Roger Cullen told the Board that 18 years ago he was asked to locate all the Town Landings. There were supposed to be 57 of them, but no one could find more than 31.
    The minutes continued: “Mr. McCuaig submitted to the Board a certificate from the U.S. Life Title Insurance Company of New York dated April 1979 stating that title to [the Extension] was vested in Schultheis and Weber. Also that the 1979-80 taxes and all prior taxes for 20 years had been paid on their property. Also attached was the text of the Certificate of Abandonment, and Mr. McCuaig stated that it had never gone through because the Assessor of the Town declined to sign it.”
    Following the hearing, the Zoning Board members retired to review the memoranda and other documents submitted by the attorneys. When they returned, John Thomson, the chairman, “announced that the Board had come to the conclusion that there was no possibility of doing anything about using the road, and that the application would have to be denied.”
    On February 5, 1989, John L. Kirchner of 6 Rocky Point Avenue, wrote to the Town Board: “I would like to bring to your attention that the rights of Shelter Island taxpayers have been abused for too long a time. The takeover of Rocky Point Town Landing and approximately thirty five other Town Landings has to be confronted.
    “People who take over Town Landings have no legal right to them The town was not reimbursed for the land and no taxes are paid on such. To give up these lands in any way should be put to a vote by the people.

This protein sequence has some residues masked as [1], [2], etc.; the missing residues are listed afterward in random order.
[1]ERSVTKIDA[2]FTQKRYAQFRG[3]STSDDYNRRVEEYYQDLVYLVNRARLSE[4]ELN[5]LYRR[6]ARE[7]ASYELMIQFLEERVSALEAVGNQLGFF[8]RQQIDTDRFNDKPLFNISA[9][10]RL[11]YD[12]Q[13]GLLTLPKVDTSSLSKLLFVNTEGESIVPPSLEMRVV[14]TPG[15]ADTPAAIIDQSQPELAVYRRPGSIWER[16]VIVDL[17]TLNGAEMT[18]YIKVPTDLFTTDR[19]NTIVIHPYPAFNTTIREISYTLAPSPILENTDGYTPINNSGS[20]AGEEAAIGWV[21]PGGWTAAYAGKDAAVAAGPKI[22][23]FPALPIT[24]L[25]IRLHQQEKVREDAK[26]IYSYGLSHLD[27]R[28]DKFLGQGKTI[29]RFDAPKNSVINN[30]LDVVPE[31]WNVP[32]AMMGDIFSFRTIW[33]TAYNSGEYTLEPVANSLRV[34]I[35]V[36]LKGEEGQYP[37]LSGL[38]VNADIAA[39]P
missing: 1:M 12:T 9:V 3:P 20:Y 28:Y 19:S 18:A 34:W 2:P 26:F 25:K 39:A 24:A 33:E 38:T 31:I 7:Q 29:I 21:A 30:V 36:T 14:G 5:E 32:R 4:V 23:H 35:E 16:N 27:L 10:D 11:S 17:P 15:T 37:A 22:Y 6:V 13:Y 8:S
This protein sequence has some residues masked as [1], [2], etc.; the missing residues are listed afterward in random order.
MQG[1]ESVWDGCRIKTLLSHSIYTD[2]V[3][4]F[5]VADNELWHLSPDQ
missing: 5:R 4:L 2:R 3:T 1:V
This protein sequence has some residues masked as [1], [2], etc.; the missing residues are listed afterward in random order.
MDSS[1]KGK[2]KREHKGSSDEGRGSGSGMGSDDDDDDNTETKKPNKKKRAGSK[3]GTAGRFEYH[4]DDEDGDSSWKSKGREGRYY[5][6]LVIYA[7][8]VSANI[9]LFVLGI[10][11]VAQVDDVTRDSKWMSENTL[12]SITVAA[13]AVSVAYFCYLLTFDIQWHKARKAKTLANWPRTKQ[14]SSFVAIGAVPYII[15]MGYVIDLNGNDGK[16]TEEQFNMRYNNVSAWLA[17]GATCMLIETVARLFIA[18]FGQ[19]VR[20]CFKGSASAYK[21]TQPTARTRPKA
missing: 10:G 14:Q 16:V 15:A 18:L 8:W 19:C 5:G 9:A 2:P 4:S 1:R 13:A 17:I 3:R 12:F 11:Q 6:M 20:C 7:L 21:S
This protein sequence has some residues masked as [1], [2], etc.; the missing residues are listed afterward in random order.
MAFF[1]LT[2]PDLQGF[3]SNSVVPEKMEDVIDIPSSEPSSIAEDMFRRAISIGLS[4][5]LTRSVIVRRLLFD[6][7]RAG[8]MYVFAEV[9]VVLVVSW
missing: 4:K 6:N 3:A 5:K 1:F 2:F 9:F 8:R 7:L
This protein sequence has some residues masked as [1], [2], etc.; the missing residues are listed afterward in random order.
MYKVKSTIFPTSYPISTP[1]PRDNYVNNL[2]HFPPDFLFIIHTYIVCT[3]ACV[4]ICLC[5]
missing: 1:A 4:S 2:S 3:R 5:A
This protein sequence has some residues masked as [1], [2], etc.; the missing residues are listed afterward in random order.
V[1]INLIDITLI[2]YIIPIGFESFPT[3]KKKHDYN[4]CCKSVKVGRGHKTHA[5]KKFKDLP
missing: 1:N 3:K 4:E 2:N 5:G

“I was led to believe that the Shelter Island Town Landings were originally for the use of the Shelter Island Fire Departments as a source of water for fire fighting and also for use by taxpayers on Shelter Island who owned property inland.”
    The question of ownership and public access continued to fester. A few years later, Supervisor Hoot Sherman was ready to send in a bulldozer to open the public access to the Extension but was advised by the Town Attorney not to do so.

7. The 1999 Trespass Complaints

    In 1999 several members of the West Neck Park community tried to use the Extension to reach the Bay. The Schultheis’s called the police on several occasions to complain about vandalism and to have the trespassing neighbors arrested.
    Helen Rosenthal, Town Attorney, ordered a title search of the Extension. Robert J. Wallace, First American Title Insurance Company of New York, reported to her by letter dated January 27, 2000, “that it is our opinion that fee title vests in the adjacent land owners subject to the rights established by reservation in the original deeds out of the map developer.”
    In a supplemental letter dated February 15, 2000, Mr. Wallace continued “that the area in question is burdened by the easement rights of:
“(1) All of the lot owners on Map Number One of 230 Villa Sites situate at West Neck Park filed November 3, 1888 as Map #47.
“(2) All of the property owners in the area formerly known as West Neck Park as the area was known prior to 1888.
“(3) Possible rights of the Public since the original deeds out of the map developer referred to Rocky Point Road as a Public Highway (the term was capitalized).”